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Wednesday, August 29, 2007

USA - State Workers Massage Wikipedia Entries

State Workers Massage Wikipedia Entries
By Adam Wilson
The Olympian
08/28/07 10:47 AM PT
A semi-public site, Wikipedia has been news before when political enemies try to add or delete information on each other. However, this week it became a national story again through an independent site, WikiScanner. WikiScanner allows people to look up the computers behind nameless changes, for instance revealing Wal-Mart terminals used to delete information on the wages paid to its employees.
In Digital Dialogue: Technology, Capitalism, and the Pursuit of Freedom, Sonia Arrison distills the most pressing tech issues of the day into provocative essays. To purchase a copy of the book, visit Pacific Research Institute.
Turns out Washington state workers are online fact checkers, using their expertise in everything from professional wrestling to ocean acidity to tinker with the popular Internet encyclopedia Wikipedia .
Thanks to their efforts, readers across the globe may be coaxed to link the prominent Seattle law firm Preston Gates Ellis to disgraced lobbyist Jack Abramhoff. They might find the date of Mount Rainier's earliest eruption.
They wouldn't read anything about a sexual harassment lawsuit against state Sen. Chris Marr because someone in the Legislative Services Center deleted that part of his entry -- but someone else added it back.
The Names Behind the Changes
A semi-public site, Wikipedia has been news before when political enemies try to add or delete information on each other. However, this week it became a national story again through an independent site, WikiScanner.
WikiScanner allows people to look up the computers behind nameless changes, for instance revealing Wal-Mart (NYSE: WMT) terminals used to delete information on the wages paid to its employees.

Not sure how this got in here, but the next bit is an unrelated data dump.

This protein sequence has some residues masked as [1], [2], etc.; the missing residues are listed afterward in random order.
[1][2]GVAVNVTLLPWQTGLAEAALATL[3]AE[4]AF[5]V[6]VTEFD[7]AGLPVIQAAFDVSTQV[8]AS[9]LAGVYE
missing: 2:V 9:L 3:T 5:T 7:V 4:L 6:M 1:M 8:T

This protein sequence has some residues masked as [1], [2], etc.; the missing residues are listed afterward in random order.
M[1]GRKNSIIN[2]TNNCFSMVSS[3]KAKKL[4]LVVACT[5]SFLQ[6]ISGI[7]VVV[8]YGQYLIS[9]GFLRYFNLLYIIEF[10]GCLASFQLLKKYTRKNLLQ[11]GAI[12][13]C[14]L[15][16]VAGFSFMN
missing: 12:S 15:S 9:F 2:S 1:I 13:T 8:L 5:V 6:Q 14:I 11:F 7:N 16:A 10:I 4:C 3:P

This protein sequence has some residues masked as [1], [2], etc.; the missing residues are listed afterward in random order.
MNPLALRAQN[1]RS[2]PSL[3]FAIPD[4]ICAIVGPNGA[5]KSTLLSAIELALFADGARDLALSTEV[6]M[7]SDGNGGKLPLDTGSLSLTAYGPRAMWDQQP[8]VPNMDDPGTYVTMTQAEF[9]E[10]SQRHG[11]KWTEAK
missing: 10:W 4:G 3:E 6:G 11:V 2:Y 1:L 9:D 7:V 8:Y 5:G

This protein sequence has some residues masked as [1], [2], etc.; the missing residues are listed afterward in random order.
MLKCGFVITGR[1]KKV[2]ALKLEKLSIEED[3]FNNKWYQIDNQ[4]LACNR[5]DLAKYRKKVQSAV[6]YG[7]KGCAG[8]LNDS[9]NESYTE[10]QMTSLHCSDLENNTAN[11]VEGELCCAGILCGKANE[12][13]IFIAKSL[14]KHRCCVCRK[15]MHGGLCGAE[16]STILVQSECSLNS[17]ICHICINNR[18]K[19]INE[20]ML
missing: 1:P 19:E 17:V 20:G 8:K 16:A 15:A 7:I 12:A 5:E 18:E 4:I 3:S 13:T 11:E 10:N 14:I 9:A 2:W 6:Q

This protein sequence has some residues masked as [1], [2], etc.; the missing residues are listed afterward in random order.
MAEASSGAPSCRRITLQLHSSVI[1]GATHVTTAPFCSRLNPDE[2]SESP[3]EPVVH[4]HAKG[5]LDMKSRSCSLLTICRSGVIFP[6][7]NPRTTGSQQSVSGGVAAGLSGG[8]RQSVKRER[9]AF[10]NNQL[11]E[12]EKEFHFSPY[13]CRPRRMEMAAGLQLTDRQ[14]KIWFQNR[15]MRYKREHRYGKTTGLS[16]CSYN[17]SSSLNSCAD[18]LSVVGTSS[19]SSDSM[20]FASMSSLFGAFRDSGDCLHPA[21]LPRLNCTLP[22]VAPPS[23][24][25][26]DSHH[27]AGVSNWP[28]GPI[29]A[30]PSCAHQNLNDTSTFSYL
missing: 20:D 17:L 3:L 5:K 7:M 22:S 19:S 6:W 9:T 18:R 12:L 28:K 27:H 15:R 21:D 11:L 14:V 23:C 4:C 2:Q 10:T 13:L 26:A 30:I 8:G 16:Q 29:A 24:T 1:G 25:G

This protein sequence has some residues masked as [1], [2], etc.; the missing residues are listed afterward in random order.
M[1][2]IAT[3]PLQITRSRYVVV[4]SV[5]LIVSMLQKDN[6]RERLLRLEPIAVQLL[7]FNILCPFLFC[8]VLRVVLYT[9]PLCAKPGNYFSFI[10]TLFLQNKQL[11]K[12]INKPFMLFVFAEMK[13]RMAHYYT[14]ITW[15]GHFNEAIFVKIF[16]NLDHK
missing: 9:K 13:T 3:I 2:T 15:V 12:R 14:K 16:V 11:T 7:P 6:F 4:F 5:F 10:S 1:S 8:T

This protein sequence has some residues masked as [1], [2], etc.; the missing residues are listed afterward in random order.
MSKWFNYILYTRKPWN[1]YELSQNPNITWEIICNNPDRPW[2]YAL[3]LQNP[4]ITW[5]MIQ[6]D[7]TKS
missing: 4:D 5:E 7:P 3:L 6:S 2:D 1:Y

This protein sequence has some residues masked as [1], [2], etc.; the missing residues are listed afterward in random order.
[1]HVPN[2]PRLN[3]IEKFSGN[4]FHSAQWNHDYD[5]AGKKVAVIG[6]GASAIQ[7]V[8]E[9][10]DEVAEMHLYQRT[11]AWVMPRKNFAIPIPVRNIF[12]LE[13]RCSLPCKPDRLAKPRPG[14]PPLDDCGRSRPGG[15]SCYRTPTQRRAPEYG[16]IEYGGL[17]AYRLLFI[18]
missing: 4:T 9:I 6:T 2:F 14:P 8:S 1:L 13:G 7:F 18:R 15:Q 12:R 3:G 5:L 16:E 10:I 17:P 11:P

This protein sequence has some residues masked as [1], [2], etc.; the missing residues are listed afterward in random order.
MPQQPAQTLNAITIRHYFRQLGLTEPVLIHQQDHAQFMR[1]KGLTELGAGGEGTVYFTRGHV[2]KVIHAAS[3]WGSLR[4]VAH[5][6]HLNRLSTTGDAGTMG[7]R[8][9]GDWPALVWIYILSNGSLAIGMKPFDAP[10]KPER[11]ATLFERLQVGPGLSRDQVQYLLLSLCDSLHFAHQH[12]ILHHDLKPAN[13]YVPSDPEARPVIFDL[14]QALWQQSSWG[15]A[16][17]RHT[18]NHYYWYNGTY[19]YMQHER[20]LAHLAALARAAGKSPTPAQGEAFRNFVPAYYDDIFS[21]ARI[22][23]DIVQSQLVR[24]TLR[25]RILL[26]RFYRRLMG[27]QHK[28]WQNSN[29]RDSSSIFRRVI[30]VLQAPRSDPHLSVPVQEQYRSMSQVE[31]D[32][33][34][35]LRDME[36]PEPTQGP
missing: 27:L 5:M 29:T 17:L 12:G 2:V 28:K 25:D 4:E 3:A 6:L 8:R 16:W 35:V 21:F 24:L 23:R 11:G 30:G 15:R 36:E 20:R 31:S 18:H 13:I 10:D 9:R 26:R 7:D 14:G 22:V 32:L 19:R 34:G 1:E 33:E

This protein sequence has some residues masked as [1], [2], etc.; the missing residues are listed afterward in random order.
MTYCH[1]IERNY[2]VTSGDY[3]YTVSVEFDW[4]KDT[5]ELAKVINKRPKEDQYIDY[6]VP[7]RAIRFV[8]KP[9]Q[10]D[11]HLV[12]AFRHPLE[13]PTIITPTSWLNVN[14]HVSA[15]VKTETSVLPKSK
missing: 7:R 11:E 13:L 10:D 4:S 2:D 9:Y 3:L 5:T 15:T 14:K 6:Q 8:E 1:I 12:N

WikiScanner is the work of California graduate student Virgil Griffith.
Washington state computers in the Olympia, Wash., area have been used to make 531 changes to Wikipedia, according to The Olympian's analysis of WikiScanner's database. State workers can be fined or even fired for using government computers to do personal business. However, Susan Harris, director of the state Executive Ethics Board, said previous cases have shown some minor Web surfing is OK.
"An occasional e-mail, a quick visit to a Web site, as long as there's no commercial use," she said. "If it's related to their work, there's no problem whatsoever."
There have been no complaints filed over a Wikipedia entry, Harris added.
Using state computers to conduct outside business -- to support a political campaign or candidate or to look at pornographic sites -- results in punishment, she said.
Posting Info, Fact Checking
The largest number of changes, 70, came from Department of Ecology computers. Workers there mainly added links to data on everything from "solar azimuth angle" to state efforts in Seattle's Gas Works Park.
"With more people using public bulletin boards like this to post information -- and to check for facts -- we recognize there are valid reasons for our scientific and technical experts to use and monitor the Web as it relates to our work and mission," agency spokesperson Dave Workman said via e-mail.
He called defining the appropriate amount of Web use an "ongoing job" for most employers.
Many of the changes made by state workers appear to be within their field of expertise. State Historical Society computers were used to edit the entry on the Washington State History Museum, for example.
Controversial Changes
However, even technical changes could be controversial. A Department of Health worker apparently deleted an entry that stated high doses of fluoride can be fatal and replaced it with information on children who develop fluoride spots on their teeth.
There were blatantly political changes: Several edits of Abramoff's entry were made from Department of Information System's computers, and two changes to the page of possible candidate for governor Dino Rossi were made from the Department of Community, Trade and Economic Development.
Other subjects were more obscure: Capital High School, heavy metal rocker Glenn Danzig, the knuckleball pitch in baseball, trivia on the "WCW Monday Nitro" wrestling show and Star Wars movie character R2-D2, for starters.
Those changes account for only a part of the Wikipedia editing done at public computers. A search for changes made from Washington government agencies resulted in a list of more than 150 schools, counties and fire districts statewide.
Because of its newfound popularity, WikiScanner has limited the amount of returns it will provide, according to a note on the site from Griffith.
"Once the media frenzy dies down, I'll take the cap off."

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